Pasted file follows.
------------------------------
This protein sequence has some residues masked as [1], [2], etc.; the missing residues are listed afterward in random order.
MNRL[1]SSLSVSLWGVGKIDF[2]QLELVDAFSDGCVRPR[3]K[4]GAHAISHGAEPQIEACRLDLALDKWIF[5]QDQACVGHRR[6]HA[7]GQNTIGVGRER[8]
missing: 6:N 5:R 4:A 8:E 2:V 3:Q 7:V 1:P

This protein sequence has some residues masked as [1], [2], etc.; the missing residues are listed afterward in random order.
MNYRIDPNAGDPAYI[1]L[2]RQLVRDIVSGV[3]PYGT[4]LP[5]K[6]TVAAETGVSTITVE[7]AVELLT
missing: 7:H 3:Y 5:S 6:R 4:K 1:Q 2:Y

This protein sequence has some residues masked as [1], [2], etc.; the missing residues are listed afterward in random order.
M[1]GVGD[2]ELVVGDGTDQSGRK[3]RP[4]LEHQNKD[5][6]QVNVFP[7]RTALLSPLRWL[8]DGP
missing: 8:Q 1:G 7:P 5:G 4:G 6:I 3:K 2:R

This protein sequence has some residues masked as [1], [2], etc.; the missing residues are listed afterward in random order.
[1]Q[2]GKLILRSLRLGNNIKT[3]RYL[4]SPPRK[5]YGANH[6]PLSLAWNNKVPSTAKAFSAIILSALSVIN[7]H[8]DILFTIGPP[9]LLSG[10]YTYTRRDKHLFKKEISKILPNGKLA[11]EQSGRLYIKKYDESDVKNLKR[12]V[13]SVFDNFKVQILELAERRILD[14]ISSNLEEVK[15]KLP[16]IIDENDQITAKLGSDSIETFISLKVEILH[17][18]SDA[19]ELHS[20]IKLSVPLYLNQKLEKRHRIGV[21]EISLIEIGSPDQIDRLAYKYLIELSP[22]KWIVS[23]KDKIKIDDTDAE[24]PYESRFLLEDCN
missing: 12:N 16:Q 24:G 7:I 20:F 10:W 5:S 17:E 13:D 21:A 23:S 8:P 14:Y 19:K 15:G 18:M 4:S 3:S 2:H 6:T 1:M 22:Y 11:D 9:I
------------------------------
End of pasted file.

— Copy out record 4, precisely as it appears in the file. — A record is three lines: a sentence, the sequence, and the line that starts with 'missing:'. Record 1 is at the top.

This protein sequence has some residues masked as [1], [2], etc.; the missing residues are listed afterward in random order.
[1]Q[2]GKLILRSLRLGNNIKT[3]RYL[4]SPPRK[5]YGANH[6]PLSLAWNNKVPSTAKAFSAIILSALSVIN[7]H[8]DILFTIGPP[9]LLSG[10]YTYTRRDKHLFKKEISKILPNGKLA[11]EQSGRLYIKKYDESDVKNLKR[12]V[13]SVFDNFKVQILELAERRILD[14]ISSNLEEVK[15]KLP[16]IIDENDQITAKLGSDSIETFISLKVEILH[17][18]SDA[19]ELHS[20]IKLSVPLYLNQKLEKRHRIGV[21]EISLIEIGSPDQIDRLAYKYLIELSP[22]KWIVS[23]KDKIKIDDTDAE[24]PYESRFLLEDCN
missing: 12:N 16:Q 24:G 7:I 20:F 10:W 5:S 17:E 13:D 21:A 23:S 8:P 14:Y 19:K 15:G 18:M 4:S 3:S 2:H 6:T 1:M 22:Y 11:D 9:I